In this chapter, we will discuss only those commands, switches, and parameters likely to be helpful to those repairing a computer. Because general networking is beyond the scope of Part I of this book, networking commands are excluded. In most command references, there is so much punctuation to
The most basic information is how to accessF commands. Commands can be accessed from the following locations:
MS-DOS Prompt in 9x: Start > Programs > MS-DOS Prompt in 95/98, Start > Programs > Accessories > MS-DOS Prompt in Me. Alternatively, you can type “command” in the Run dialog (Start > Run).
Run dialog (all versions): Start > Run. Many commands are accessible from here.
32-bit Command Prompt (2000/XP): Start > Programs (or All Programs) > Command Prompt or type “cmd” in the Run dialog (Start > Run).
MS-DOS Command Prompt (all versions): Type “command” in the Run dialog (Start > Run).
MS-DOS Prompt from boot (95/98): After booting you’ll automatically get a prompt.
MS-DOS Prompt from boot floppy (all versions): After booting you’ll automatically get a prompt.
Safe Mode Command Prompt Only (Me/2000/XP): After powering on the computer, press <F8> and select Safe Mode Command Prompt only from the boot menu.
Recovery Console (2000/XP): See the instructions in Chapter 11, “Troubleshooting.” The Recovery Console has its own set of commands, most of which are covered in the final section in this chapter.
Not all commands are available in all these places.
Before we get to actual commands, we will provide information that will make it easier to use them. Tutorial 13.1 shows how to select and copy text in a command prompt window.
Tutorial 13.1: Selecting and Copying Text from a Command Prompt Window
Click the icon in the upper left-hand corner of the bar on top of the window, point to Edit in the menu that appears, and click Mark.
Click at the beginning of the text you want to copy.
Press and hold down the <SHIFT> key, and then click at the end of the text you want to copy.
Click the icon again, click Edit, and then click Copy.
Paste the text into a document by holding the <Ctrl> key and pressing <C>, or by selecting Paste from the Edit menu. If you want to paste the text back into the command prompt window, click the icon again, point to Edit, and click Paste.
Wildcard characters can be used when using Windows Search or Find, and to represent multiple files or folders when using a command prompt. Wildcard characters are as
Asterisk (*): Acts as a substitute for zero or more characters. For example, to search for or make a change to any .txt file that starts with G , enter G*.txt . If you want any file that has an extension starting with .tif , enter *.tif . For all files in a particular folder, enter *.* .
Question mark (?): Acts as a substitute for any single character. For example, to search for or make changes to all .doc files that start with Karen followed by a single character, enter karen?.doc . This would find or change karen1.doc , karen2.doc , and so forth, but would ignore karen10.doc because the number 10 has two characters.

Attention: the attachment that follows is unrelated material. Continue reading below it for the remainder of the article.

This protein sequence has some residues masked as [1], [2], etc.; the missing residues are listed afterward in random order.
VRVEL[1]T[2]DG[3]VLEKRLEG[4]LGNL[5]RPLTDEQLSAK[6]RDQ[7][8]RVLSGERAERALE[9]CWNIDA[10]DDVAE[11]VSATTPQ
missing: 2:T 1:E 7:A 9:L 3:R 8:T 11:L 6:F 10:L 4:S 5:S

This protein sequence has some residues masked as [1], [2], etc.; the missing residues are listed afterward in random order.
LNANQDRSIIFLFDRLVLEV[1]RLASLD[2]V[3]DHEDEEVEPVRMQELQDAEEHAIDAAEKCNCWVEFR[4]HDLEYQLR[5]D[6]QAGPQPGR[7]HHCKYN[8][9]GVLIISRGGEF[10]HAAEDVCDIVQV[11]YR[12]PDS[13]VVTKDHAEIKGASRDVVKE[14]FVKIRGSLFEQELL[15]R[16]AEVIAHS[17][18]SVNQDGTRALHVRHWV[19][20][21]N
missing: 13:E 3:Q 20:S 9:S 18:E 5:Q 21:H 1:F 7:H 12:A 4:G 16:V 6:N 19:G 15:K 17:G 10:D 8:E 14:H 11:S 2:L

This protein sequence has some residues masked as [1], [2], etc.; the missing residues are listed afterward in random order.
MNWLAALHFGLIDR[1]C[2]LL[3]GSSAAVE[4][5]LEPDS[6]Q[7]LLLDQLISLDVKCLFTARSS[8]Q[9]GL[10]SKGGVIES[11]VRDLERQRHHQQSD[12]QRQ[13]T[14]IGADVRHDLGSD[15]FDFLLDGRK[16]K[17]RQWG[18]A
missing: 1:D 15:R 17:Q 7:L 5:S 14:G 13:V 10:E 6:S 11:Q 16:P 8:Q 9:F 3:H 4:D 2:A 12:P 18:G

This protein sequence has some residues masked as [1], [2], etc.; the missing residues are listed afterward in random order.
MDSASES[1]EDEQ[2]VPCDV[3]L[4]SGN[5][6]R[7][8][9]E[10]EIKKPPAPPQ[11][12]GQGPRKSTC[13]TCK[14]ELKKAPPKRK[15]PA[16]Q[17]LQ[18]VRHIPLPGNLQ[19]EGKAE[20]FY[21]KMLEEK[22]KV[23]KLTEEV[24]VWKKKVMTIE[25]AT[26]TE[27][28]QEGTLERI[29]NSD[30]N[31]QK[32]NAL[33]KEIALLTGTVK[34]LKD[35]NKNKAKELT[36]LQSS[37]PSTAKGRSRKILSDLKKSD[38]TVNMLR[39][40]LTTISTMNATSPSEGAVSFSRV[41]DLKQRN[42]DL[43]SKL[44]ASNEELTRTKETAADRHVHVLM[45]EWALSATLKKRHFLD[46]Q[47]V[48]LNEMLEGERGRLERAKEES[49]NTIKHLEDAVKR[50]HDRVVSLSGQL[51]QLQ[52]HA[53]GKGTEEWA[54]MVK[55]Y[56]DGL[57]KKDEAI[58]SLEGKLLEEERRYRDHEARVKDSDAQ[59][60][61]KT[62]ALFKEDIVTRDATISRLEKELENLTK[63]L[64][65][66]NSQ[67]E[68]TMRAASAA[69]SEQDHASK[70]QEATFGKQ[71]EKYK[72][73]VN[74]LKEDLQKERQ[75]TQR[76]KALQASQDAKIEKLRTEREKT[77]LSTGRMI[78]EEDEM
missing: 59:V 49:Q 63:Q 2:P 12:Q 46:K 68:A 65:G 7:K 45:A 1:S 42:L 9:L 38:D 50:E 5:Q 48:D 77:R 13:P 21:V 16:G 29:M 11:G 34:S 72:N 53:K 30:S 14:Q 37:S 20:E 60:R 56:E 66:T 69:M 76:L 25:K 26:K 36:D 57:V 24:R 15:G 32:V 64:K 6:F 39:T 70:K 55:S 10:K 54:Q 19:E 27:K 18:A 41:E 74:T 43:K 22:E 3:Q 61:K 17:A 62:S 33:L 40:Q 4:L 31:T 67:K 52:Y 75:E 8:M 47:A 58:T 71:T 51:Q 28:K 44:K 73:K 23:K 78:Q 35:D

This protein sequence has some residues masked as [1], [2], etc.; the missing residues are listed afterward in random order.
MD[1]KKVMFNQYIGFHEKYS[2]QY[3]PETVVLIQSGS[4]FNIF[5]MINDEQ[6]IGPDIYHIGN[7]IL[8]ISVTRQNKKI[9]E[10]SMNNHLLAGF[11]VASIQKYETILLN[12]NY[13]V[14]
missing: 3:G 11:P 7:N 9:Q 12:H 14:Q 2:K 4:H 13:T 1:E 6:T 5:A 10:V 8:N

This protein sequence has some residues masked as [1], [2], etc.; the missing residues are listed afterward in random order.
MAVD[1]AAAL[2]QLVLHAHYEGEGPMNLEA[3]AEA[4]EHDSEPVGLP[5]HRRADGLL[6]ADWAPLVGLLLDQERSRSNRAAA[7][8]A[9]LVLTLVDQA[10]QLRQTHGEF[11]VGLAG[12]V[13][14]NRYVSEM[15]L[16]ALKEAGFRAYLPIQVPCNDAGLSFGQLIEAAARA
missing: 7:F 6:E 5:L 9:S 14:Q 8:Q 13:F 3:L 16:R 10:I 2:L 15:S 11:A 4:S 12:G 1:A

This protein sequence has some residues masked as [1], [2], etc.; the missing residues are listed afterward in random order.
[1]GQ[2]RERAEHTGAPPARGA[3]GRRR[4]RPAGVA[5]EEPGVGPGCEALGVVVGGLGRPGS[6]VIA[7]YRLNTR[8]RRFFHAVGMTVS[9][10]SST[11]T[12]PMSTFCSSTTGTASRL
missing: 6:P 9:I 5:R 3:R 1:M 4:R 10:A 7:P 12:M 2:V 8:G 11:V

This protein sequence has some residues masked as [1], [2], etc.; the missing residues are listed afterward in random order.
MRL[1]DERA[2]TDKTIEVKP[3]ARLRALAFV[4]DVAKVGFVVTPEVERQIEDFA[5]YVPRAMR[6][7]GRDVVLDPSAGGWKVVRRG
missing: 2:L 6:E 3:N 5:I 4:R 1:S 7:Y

When directly editing the MS-DOS configuration files Autoexec.bat and Config.sys, or their XP/2000 counterparts, Config.nt and Autoexec.nt, the safest way to stop a line of text from being implemented is to “comment it out.” In these files, you do this by typing REM at the beginning of a line. This
For .ini files such as Win.ini and System.ini, comment out lines using a semicolon.
For information on commands not listed here, 2000’s and XP’s Help files have lists of all available prompts. Search 2000’s Help for “Command Reference Main Page,” or XP’s for “Command-line Reference.” For 9x’s commands, search the Internet. You can also search Windows’ Help for individual commands.
Not all commands are available in all versions. Additionally, certain MS-DOS commands won’t be available in 2000 or XP if you access the 32-bit command prompt (Start > Programs (or All Programs) > Accessories > Command Prompt), or by typing “cmd” in the Run dialog. However, if you type “command” in the Run dialog, you’ll be able to run some MS-DOS commands that would normally not be available in that version of Windows. Finally, not all commands work as described in Microsoft’s documentation.
For a description and syntax of each command, plus a complete list of switches and parameters, enter the command followed by a space and “/?”. For example, for information about the CD command, type:
Because folders were originally called
, Microsoft uses the
Most of these commands can be used either by entering the full
In addition to the 8.3 limitation of file and folder names in MS-DOS (see Chapter 2, “System Configuration and Computer Hygiene”), there cannot be spaces in MS-DOS file and folder names. When referring to file and folder
Commands, parameters, and switches are not case sensitive.
All switches must be preceded by a space character when typed as part of a single command line. The only time you would omit the space is when you are responding to a prompt, such as is possible in the CHKDSK command.
Press <Enter> after each command to start it.
A great trick that you can use with these commands is use of the < and > keys. < inputs the text from a text file into a command, and > sends the output from a command to a text file. For example, if you use the DIR command with the /p switch and want the output to go to a file in the current folder that you want to name output.txt, type “DIR /p > output.txt”.
If you want to import text from a file into a command, use the < key after the command and switches, followed by the name of the file.
If you find that commands you want to use are not available, running the PATH command might help. This tells the system where to find commands.